Children's Hospital Colorado

Spinraza (Nusinersen) Treatment for Spinal Muscular Atrophy

We provide comprehensive care for developmental and nervous system disorders ranging from complex neurosurgery to cognitive and behavioral counseling.

Best Children's Hospital by U.S. News & World Report Neurology 2021-2 Badge


Spinraza is the brand name for nusinersen, a drug that was approved by the Federal Drug Administration (FDA) on December 23, 2016. It is used for the treatment of spinal muscular atrophy (SMA) in pediatric and adult patients.

Since 2013, Children’s Hospital Colorado’s pediatric neurologist Julie Parsons, MD, and the neuromuscular team have participated in clinical trials using nusinersen. Our team helped contribute to its approval by the FDA.

Why choose Children’s Colorado for treatment of SMA?

Our multidisciplinary specialists are experienced in providing comprehensive care to patients with SMA. This now includes treatment with Spinraza for those who are eligible and have received insurance approval.

At this time, we are not accepting international patients or new patients who are not currently being seen in the Children’s Colorado Neuromuscular Program.

Is my child eligible for treatment with Spinraza?

Your child must have the survival motor neuron 1 (SMN1) genetic mutation that causes SMA. If your child is a current patient at Children’s Colorado, you need to have a printed copy of the genetic test results to confirm eligibility.

Patients of all ages (from infant to adult) with all types of SMA (Type 1, 2, 3 and adult onset Type 4) were approved for treatment by the FDA.

How does Spinraza work?

Patients with SMA are born without the SMN1 gene. Instead, they have two copies of survival motor neuron 2 (SMN2).Unfortunately there is a problem with a piece of protein in SMN2. Spinraza uses an antisense oligonucleotide, which is a synthetic material that replaces the missing protein in SMN2. This results in an increased amount of the SMN protein.

How is Spinraza given to patients?

Spinraza is injected into the spinal fluid surrounding the spinal cord in the lower back by doing a lumbar puncture or spinal tap. This process is called intrathecal delivery. Administration is individualized for each patient depending on his or her medical issues and needs.

It is very important for patients to be still during the spinal tap. Some children will require general anesthesia to be asleep, while others who have had spine fusions or other surgeries will need to have the procedure done in interventional radiology so that the drug can be safely delivered.

At the start of treatment, four doses are given in the first two months, and then every four months to continue. Trials have shown that Spinraza treatments will need to continue over a lifetime.

What is the benefit of Spinraza?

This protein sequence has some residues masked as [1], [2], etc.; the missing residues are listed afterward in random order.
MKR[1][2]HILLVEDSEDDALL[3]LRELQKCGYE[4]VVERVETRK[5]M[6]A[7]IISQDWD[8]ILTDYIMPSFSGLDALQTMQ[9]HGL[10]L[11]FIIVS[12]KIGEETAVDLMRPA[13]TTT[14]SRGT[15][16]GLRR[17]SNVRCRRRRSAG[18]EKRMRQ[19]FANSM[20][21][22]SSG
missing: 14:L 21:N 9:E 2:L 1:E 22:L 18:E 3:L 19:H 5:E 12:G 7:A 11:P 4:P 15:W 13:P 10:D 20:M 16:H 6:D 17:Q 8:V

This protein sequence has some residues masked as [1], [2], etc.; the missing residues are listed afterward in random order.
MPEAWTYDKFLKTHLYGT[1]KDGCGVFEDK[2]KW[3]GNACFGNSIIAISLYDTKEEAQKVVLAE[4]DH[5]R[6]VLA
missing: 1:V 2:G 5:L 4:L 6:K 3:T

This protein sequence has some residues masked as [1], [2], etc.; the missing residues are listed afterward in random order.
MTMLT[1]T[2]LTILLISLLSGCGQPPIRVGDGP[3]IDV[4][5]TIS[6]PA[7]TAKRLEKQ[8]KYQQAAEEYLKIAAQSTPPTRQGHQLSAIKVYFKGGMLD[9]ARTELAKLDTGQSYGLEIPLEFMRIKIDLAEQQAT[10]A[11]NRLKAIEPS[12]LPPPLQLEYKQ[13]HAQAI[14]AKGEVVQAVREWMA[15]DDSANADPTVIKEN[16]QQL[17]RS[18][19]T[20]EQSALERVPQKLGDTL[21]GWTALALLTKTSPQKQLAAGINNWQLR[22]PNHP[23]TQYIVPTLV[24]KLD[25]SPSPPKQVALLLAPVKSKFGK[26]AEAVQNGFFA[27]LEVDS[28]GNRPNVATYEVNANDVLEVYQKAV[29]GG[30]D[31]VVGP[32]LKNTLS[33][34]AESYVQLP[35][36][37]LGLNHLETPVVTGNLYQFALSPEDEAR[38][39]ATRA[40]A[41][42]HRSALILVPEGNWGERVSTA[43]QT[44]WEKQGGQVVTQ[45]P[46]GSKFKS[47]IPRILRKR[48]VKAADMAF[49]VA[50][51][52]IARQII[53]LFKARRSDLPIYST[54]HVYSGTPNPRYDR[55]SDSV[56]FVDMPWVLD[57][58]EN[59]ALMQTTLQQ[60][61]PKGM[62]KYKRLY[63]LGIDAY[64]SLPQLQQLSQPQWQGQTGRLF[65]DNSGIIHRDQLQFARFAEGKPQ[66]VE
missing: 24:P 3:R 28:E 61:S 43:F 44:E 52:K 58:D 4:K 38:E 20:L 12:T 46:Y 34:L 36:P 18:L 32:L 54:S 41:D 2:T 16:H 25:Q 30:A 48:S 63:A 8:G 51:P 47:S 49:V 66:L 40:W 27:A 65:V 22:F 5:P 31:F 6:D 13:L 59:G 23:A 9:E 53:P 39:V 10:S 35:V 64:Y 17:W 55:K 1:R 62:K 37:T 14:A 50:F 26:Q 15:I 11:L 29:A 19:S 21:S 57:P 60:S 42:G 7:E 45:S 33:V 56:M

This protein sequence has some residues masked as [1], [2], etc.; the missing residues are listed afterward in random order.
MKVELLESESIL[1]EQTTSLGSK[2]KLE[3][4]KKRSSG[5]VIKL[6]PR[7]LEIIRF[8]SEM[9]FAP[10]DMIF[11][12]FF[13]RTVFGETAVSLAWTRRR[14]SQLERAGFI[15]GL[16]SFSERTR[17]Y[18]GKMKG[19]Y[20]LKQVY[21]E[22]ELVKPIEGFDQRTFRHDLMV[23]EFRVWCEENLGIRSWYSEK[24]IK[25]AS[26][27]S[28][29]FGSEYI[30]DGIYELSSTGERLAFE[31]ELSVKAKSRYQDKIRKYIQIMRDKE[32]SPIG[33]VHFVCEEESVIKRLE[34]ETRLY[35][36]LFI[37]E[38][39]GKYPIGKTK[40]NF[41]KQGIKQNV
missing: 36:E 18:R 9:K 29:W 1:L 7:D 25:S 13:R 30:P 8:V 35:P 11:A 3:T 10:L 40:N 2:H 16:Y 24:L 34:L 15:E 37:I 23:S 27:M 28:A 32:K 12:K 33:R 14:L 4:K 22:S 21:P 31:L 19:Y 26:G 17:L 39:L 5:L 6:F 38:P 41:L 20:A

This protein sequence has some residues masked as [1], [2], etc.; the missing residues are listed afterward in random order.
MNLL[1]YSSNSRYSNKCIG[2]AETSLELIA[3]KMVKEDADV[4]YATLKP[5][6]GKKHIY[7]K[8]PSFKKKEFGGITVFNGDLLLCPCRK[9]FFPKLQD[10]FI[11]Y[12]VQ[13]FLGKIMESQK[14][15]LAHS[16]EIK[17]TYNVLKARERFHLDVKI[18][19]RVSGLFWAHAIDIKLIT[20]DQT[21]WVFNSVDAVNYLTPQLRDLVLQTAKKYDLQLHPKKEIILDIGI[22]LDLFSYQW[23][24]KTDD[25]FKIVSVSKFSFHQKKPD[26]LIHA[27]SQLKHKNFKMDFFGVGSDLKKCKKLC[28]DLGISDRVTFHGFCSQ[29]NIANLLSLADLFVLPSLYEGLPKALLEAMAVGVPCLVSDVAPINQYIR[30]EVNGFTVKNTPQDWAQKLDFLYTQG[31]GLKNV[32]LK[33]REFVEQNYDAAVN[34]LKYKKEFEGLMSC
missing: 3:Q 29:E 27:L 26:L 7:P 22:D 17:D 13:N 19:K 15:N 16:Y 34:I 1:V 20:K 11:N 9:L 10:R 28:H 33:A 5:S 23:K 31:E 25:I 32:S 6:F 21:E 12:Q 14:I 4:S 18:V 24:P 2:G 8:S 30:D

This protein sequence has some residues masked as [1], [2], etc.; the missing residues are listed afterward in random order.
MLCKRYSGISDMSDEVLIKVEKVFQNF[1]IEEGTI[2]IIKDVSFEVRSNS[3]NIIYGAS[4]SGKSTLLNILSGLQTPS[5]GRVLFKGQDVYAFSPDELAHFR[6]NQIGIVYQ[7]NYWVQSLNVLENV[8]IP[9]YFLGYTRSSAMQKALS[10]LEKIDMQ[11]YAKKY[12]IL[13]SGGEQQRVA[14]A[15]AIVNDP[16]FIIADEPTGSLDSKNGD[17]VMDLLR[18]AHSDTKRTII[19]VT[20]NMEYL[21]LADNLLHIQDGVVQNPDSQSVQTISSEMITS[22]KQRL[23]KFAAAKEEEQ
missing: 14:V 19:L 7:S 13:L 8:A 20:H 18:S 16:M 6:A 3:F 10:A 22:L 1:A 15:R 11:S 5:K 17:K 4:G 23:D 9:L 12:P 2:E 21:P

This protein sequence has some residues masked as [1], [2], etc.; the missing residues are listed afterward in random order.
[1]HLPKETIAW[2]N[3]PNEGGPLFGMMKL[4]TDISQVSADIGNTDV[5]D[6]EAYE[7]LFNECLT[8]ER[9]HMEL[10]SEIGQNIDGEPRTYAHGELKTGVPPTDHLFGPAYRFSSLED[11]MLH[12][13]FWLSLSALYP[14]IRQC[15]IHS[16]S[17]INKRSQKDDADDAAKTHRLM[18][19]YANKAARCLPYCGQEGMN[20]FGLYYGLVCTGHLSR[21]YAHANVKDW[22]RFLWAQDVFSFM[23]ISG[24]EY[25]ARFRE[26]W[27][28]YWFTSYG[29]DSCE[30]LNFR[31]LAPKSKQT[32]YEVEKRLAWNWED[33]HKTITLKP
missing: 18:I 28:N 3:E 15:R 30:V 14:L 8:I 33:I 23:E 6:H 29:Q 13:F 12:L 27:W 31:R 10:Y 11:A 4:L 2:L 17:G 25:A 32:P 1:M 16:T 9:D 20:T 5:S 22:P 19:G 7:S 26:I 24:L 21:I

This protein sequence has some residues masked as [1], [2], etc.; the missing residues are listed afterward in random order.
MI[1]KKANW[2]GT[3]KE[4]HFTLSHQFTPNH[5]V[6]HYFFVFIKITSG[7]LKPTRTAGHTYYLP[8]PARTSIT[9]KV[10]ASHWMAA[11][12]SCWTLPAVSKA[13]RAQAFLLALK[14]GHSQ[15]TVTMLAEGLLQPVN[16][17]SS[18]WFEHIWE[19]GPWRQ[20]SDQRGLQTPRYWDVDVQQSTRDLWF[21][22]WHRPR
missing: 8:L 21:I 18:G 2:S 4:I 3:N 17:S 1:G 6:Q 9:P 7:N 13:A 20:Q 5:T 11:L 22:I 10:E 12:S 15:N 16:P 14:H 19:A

Controlled studies have been done in infants with Type 1 SMA, and older children ages 2-12 who have Type 2 SMA. The greatest benefit in terms of developmental milestones was in the infants with Type 1 SMA who had early treatment.

Children with Type 2 SMA with severe contractures (shortening/hardening of muscles, tendons or other tissues, often leading to deformity and rigidity of joints), limited mobility, scoliosis, swallowing problems and chronic respiratory failure were not included in the study, so it is unclear what the benefit might be in advanced SMA. We do not have controlled trial data in children with Types 3 or 4 SMA, or adult patients with SMA.

Is Spinraza covered by insurance?

Insurance coverage varies from plan to plan, which is why we recommend talking with your insurance carrier before starting treatment. Children’s Colorado is working with both Biogen (the maker of Spinraza) and insurance carriers to help make treatment available to all patients. We will also work with each patient and family to obtain prior authorization from the insurance carrier, which is required before Spinraza can be administered.

Please note that Spinraza is very expensive per dose. Additional costs include clinic visits, routine assessments, laboratory testing and the injection procedure to administer the drug.

How do I start the process at Children’s Hospital Colorado?

To receive treatment with Spinraza, all patients must have ongoing care and monitoring in the Neuromuscular Program at Children’s Colorado to meet the published SMA care guidelines. Spinraza was recently approved by our Pharmacy and Therapeutics Committee for addition to the hospital’s list of approved medications for use.

Our team will work with each family to obtain preauthorization from your insurance carrier for both the drug and the procedure, which is required before Spinraza can be administered.

Contact us

For any questions, please call 720-777-4130.

Get to know our pediatric experts.

Julie Parsons, MD

Julie Parsons, MD

Neurology - Pediatric

Patient ratings and reviews are not available Why?

Michele Yang, MD

Michele Yang, MD

Neurology - Pediatric

Michael Handler, MD

Michael Handler, MD

Neurosurgery, Neurosurgery - Pediatric

Oren Kupfer, MD

Oren Kupfer, MD

Pulmonology - Pediatric, Pediatrics